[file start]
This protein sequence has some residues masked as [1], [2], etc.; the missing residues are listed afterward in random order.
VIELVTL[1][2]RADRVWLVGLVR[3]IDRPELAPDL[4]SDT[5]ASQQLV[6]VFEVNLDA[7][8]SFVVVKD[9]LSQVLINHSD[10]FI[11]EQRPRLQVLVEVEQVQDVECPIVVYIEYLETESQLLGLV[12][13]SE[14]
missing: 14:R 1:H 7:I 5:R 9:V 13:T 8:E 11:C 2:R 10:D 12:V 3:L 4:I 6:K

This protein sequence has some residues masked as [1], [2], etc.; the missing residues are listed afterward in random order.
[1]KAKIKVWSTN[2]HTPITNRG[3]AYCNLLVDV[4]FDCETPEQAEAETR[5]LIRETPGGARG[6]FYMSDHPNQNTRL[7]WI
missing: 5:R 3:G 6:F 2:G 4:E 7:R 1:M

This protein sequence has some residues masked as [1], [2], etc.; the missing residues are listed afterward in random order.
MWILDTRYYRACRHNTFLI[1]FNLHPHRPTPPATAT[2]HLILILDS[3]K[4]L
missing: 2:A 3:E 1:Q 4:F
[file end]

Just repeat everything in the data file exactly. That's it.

This protein sequence has some residues masked as [1], [2], etc.; the missing residues are listed afterward in random order.
VIELVTL[1][2]RADRVWLVGLVR[3]IDRPELAPDL[4]SDT[5]ASQQLV[6]VFEVNLDA[7][8]SFVVVKD[9]LSQVLINHSD[10]FI[11]EQRPRLQVLVEVEQVQDVECPIVVYIEYLETESQLLGLV[12][13]SE[14]
missing: 14:R 1:H 7:I 5:R 9:V 13:T 8:E 11:C 2:R 10:D 12:V 3:L 4:I 6:K

This protein sequence has some residues masked as [1], [2], etc.; the missing residues are listed afterward in random order.
[1]KAKIKVWSTN[2]HTPITNRG[3]AYCNLLVDV[4]FDCETPEQAEAETR[5]LIRETPGGARG[6]FYMSDHPNQNTRL[7]WI
missing: 5:R 3:G 6:F 2:G 4:E 7:R 1:M

This protein sequence has some residues masked as [1], [2], etc.; the missing residues are listed afterward in random order.
MWILDTRYYRACRHNTFLI[1]FNLHPHRPTPPATAT[2]HLILILDS[3]K[4]L
missing: 2:A 3:E 1:Q 4:F